Pincher had been accused of inappropriate behavior at least twice before. He resigned from his post as government whip in 2017 after a Conservative party activist accused him of making unwanted progress towards him. And in 2019, after Johnson brought Pincher back into government, Pincher was again charged with similar misconduct.

But the main problem for Johnson centers on what he knew and when. First, Johnson’s official spokesman said the prime minister was unaware of past incidents involving Pincher’s alleged misconduct. Several prime ministers also spoke out in defense of Johnson, saying they had been assured he did not know about the previous allegations.

Then Simon McDonald, the former head of Britain’s diplomatic service, posted a letter on Twitter accusing the government of misleading the public – a very unusual move for a British official. “Mr Johnson was personally briefed on the initiation and outcome of the investigation,” McDonald said.

Johnson’s office was then forced to go back, saying the prime minister had not been able to remember the briefing before. In an interview with the BBC on Tuesday, Johnson admitted that he was told about the 2019 accusation against Pincher and said he made a “bad mistake” by promoting him despite the complaints. “I regret that,” he said.

What other scandals has Johnson faced?

This is only the latest in a series of scandals he has faced – although it seems to pose one of the biggest challenges for his management so far.

Johnson was criticized for his handling of the coronavirus pandemic. A public inquiry concluded in October 2021 that the pandemic was “one of the most important public health failures Britain has ever experienced.”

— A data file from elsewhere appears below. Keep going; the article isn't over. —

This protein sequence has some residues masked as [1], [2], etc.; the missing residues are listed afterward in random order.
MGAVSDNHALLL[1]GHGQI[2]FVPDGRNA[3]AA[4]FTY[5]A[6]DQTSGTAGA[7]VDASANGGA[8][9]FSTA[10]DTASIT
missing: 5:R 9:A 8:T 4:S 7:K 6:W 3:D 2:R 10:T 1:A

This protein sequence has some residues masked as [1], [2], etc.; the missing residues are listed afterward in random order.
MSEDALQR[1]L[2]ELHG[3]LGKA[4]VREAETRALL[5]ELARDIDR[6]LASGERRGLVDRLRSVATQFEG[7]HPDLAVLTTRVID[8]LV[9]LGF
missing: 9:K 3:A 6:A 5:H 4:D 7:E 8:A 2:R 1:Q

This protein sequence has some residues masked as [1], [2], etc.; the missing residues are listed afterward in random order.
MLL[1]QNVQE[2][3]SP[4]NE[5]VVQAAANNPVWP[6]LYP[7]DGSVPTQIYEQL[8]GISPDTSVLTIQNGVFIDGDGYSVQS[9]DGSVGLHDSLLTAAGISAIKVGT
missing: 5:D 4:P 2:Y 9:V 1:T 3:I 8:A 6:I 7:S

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It was exacerbated by “Partygate” – a scandal stemming from a dozen bubbling government rallies in Downing Street as shutdowns and social distance were in place during the worst pandemic. In April, Johnson was fined by police – making him the first incumbent British prime minister found to have broken the law – for his participation in a birthday party during the June 2020 lockdown.

He has also faced accusations that he was trying to secure a government job for his then-girlfriend Carrie Johnson (now his wife) when he was secretary of state. And he has been criticized over a rising cost of living crisis in the UK

Allies began to withdraw their support, one of which condemned the “culture of random crime” in Downing Street. Last month, he faced a no-confidence vote from his party – and while he survived, more than 40 percent of his conservative colleagues voted against him.

Johnson said he has no plans to stop. But he is under intense pressure from the remaining members of his cabinet to resign.

He also faces the prospect of another no-confidence vote. The current conservative party rules isolate him from further party challenges for a year. But there is a push for the Conservative private members’ committee in parliament, informally known as the 1922 committee, to change the rules. It would allow Johnson’s party colleagues to vote again before whether to keep him as their leader.

The committee met on Wednesday and decided to postpone any changes until new members are elected next week. A new intake of lawmakers who are against Johnson and obligated to change the rules could tip the balance.

In addition to the fallout from the Pincher scandal, Johnson is still facing a parliamentary inquiry into whether he lied to lawmakers in connection with Partygate.

Britain to investigate whether Boris Johnson lied about lockdown parties

Adela Suliman and Adam Taylor contributed to this report.